It was an interesting proposition, too good to resist. Check this out:

    https://docs.google.com/file/d/0BwbVB7E55h6GTi04dTF0OUt1Z1k/edit?usp=sharing

    All 50 states, plus DC (Doc’s revised DC RBS with demographics from Wiki), ranked by %age of African American population, along with a new index, RBS/%AA/100. (The reduction in magnitude is arbitrary, just to get both statistics into a similar range without affect proportion)

    Charted as a basic line chart by state rank, and as a scatter by %AA.

    As you noted, very curious alignment on the bottom 10 states by %AA population, only a very general correlation for the other state all the way up to the highest %AA (DC).

  23. avatar
    aesthetocyst February 1, 2013 at 2:30 am #

    Looking at the numbers a bit, here’s a hypothesis.

    The 11 highest states after DC, by %AA, are all southern states (well, and Delaware, which is right on the line…)

    It seems there are two phenomena, the 11 states with large black population and prevalent birferism (old Deep South slave states), and 10 with nearly no African Americans and prevalent birferism. The other 30 states are all over the place, within a defined range.

    Subtract the African American population from those Southern states, their RBS would rise, and the correlation would be strengthened.

  24. avatar
    aesthetocyst February 1, 2013 at 3:45 am #

    Now this is funny! Taking out the African American population, per the 2010 census figures, and re-calculating to find the RBS of the non-African American population, you get ….

    A spot-on correlation with rMoney’s vote %age!

    https://docs.google.com/file/d/0BwbVB7E55h6GYUVmTldseDd5Tm8/edit?usp=sharing

    The only significant outlier (high rMoney vote %age, relatively low birferism) is … Utah LOL

    I thought they kept promising us this wasn’t political?

    Back to my origin of birferism: Obama primary sin isn’t being “other-than-white”, it’s that he is of the wrong party. Racism, conscious, virulent, latent, or whatever, is the gas on the fire.

  25. avatar
    Scientist February 1, 2013 at 6:59 am #

    aesthetocyst: Back to my origin of birferism: Obama primary sin isn’t being “other-than-white”, it’s that he is of the wrong party. Racism, conscious, virulent, latent, or whatever, is the gas on the fire

    I agree. VT is just as white as the top 3- WY, AK and ID-but it is among the bluest of states, while they are deep red. The right-wing conspiracists will go after ANY Dem on trumped up charges. Obama’s ancestry made it possible to attack him on that, rather than the crap they trumped up against Clinton. They are already gearing up to go after Hillary with nonsense like Rand Paul’s. Of course, she is only 1000 smarter than they are, so good luck with that.

    I actually take the birthers at their word that they would support Alan Keyes or Allen West or any other far-right black guy named Al.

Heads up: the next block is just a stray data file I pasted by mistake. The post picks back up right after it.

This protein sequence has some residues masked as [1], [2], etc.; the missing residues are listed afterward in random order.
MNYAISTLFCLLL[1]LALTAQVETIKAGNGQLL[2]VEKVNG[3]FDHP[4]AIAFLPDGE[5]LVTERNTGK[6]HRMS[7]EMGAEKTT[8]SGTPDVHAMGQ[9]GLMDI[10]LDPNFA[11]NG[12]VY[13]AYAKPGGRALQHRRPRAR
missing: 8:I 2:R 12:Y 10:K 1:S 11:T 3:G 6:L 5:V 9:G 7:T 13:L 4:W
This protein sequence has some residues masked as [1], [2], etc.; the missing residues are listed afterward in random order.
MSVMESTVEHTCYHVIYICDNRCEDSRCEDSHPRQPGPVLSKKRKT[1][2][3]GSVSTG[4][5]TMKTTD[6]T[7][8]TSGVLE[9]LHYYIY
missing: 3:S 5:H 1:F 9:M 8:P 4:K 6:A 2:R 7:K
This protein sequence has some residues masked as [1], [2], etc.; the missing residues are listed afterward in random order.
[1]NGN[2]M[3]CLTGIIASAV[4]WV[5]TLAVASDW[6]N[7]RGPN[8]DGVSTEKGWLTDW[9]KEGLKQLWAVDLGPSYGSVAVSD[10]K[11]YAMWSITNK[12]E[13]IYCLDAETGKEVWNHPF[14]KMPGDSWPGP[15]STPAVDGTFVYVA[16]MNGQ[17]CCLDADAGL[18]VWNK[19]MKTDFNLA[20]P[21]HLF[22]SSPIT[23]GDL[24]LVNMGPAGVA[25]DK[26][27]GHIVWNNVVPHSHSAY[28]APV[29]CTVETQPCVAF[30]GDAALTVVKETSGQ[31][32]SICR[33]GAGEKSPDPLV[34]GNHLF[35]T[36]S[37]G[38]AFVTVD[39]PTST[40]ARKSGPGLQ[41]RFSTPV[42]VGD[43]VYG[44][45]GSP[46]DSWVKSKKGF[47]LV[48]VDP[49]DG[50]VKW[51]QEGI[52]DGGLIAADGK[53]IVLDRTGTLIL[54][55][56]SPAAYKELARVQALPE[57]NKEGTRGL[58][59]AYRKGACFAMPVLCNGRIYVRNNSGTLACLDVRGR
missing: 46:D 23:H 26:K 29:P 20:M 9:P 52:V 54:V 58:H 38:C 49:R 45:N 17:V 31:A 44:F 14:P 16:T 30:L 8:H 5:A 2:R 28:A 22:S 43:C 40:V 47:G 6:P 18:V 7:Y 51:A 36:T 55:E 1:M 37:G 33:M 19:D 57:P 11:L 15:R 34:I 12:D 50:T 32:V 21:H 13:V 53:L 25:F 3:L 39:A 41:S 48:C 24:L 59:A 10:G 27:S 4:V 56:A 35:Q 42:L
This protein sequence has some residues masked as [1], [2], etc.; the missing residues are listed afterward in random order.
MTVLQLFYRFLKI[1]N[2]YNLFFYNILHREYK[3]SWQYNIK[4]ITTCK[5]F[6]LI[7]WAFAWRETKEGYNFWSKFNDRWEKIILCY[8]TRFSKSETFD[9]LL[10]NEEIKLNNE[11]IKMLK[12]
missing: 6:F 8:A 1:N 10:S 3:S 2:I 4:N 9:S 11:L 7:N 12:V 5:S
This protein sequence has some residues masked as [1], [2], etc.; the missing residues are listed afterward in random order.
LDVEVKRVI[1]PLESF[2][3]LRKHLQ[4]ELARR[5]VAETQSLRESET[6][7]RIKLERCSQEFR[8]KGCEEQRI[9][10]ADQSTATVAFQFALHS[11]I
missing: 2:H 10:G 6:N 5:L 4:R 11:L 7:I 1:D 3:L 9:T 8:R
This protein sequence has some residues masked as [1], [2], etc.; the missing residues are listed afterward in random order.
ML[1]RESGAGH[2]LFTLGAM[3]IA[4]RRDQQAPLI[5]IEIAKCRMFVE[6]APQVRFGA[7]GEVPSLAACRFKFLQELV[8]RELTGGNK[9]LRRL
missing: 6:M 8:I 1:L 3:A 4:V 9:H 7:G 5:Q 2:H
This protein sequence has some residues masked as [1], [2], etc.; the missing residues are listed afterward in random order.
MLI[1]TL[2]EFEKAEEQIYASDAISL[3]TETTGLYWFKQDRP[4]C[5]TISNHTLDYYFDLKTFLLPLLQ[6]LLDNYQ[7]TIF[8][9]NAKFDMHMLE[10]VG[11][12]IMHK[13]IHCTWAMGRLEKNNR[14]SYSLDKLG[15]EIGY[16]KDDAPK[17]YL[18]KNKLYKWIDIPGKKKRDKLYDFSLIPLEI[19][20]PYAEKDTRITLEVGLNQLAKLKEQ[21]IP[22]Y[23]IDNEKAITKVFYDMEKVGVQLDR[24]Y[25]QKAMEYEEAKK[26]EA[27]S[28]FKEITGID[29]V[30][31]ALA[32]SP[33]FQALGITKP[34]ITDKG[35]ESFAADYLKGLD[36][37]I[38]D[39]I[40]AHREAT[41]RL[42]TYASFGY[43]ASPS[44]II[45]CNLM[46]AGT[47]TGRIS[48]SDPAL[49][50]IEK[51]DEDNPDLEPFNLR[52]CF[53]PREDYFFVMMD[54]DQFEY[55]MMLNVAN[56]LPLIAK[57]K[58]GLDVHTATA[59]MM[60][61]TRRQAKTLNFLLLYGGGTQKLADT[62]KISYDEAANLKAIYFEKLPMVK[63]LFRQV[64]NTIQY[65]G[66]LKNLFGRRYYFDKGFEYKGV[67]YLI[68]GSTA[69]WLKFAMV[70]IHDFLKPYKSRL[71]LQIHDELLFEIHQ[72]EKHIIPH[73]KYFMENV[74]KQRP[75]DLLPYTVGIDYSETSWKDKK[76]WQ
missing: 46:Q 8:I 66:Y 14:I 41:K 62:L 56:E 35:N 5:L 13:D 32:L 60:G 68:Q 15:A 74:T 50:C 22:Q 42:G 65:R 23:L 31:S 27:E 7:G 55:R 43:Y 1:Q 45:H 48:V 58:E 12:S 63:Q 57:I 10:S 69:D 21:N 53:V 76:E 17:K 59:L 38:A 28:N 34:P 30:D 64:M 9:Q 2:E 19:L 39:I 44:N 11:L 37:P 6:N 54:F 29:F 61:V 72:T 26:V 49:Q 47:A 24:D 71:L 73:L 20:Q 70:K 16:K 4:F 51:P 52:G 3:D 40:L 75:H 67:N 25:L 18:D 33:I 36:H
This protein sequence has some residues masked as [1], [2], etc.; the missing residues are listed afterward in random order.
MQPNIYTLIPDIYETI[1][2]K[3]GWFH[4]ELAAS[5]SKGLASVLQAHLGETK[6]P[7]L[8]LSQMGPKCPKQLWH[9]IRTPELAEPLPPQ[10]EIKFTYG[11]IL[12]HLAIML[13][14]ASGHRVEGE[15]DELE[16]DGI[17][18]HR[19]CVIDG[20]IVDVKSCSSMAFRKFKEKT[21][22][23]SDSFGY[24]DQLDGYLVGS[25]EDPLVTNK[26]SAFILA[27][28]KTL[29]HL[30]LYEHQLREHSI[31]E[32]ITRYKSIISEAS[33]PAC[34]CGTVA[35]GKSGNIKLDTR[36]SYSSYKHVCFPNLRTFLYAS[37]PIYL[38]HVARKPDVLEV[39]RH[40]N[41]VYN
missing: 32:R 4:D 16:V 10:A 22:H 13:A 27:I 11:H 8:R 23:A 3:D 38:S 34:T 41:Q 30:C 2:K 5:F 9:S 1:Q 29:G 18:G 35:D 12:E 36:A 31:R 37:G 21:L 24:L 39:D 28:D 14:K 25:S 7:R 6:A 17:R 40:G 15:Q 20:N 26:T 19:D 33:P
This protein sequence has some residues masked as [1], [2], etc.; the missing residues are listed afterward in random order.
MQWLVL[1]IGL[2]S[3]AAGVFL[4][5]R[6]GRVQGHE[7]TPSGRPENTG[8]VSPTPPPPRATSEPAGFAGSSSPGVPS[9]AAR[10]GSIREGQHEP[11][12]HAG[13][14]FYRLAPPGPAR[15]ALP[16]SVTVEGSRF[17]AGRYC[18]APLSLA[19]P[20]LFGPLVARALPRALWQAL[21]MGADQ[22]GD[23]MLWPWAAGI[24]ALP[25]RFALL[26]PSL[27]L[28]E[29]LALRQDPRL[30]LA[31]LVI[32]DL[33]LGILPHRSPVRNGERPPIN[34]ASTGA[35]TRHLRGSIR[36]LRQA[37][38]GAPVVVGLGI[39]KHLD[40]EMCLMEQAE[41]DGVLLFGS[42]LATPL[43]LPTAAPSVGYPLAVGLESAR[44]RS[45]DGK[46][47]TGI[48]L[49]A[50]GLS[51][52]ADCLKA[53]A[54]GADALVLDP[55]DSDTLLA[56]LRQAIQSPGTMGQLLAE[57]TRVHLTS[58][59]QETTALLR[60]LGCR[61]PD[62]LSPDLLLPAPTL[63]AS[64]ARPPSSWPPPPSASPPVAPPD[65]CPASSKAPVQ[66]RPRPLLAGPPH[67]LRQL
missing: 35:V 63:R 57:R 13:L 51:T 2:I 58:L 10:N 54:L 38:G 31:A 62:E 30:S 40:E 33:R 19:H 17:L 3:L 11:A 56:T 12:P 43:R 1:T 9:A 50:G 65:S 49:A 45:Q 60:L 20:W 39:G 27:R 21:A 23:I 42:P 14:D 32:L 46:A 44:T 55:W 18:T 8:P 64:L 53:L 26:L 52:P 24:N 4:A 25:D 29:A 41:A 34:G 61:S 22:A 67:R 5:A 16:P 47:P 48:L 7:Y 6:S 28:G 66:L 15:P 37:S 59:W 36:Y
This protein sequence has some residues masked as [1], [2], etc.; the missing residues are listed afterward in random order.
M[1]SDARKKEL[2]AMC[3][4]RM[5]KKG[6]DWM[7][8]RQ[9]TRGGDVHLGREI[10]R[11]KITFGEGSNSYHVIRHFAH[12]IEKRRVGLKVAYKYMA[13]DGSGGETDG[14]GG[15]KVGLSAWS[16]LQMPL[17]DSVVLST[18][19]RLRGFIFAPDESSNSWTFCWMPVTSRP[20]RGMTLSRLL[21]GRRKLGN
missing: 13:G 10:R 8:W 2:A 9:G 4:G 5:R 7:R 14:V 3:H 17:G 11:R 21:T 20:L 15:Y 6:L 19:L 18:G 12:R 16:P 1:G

26. avatar
    Dr. Conspiracy February 1, 2013 at 8:10 am #

    or the planet Htrae.

    misha marinsky: I was going to venture Mars.

  27. avatar
    misha marinsky February 1, 2013 at 8:42 am #

    Scientist: I actually take the birthers at their word that they would support Alan Keyes or Allen West or any other far-right black guy

    Actually, I think that crowd will vote for any RW crackpot.

  28. avatar
    donna February 1, 2013 at 9:03 am #

    misha marinsky: Actually, I think that crowd will vote for any RW crackpot.

    what is very sad is they don’t think those people are “crackpots” – they think the fringe of the ever dwindling gop is “mainstream”

  29. avatar
    gorefan February 1, 2013 at 10:31 am #

    Dr. Conspiracy: And why are Vermont and New Hampshire so very different?

    New Hampshire is where Orly started the ballot challenge with encouragement from some state representatives. Vermont had just the one guy (Paige v. Obama) and he was generally laughed at by fellow Vermontites.

    And as I recall during the recent election there was talk that New Hampshire might go for Romney, Vermont was also considered safe.

  30. avatar
    alg February 1, 2013 at 11:05 am #

    Okay, okay…there has got to be something terribly wrong with this survey. Frankly, it’s hard for me to believe that any birther is of this earth, because their minds obviously only consist of empty space.

  31. avatar
    The Magic M February 1, 2013 at 11:18 am #

    CCB: It would appear that the fewer African-Americans, the more birthers.

    From which I would conclude that birthers aren’t racists because of personal negative experiences with blacks but rather because they are not exposed to a lot of black people – just as I believe that most of the most fervant anti-Muslims have never met many Muslims in their personal life. It seems fear of “the other” is greater if “the other” is perceived as being “far away, yet threatening to be close”. I expected that.

    In Germany, racism directed towards foreigners (especially of different skin colour) used to be (and maybe still is) more prevalent in former East Germany where people were *not* exposed to many foreigners during the Socialist regime.

    For the same reasons, situation inverted, the hatred of America as the “great Satan” in predominantly Muslim countries is larger where people have never met an actual American.

  32. avatar
    Dr. Conspiracy February 1, 2013 at 12:03 pm #

    I fully agree, having experienced institutionalized racial segregation in the US, and the profound change brought about by school and workforce integration.

    The Magic M: From which I would conclude that birthers aren’t racists because of personal negative experiences with blacks but rather because they are not exposed to a lot of black people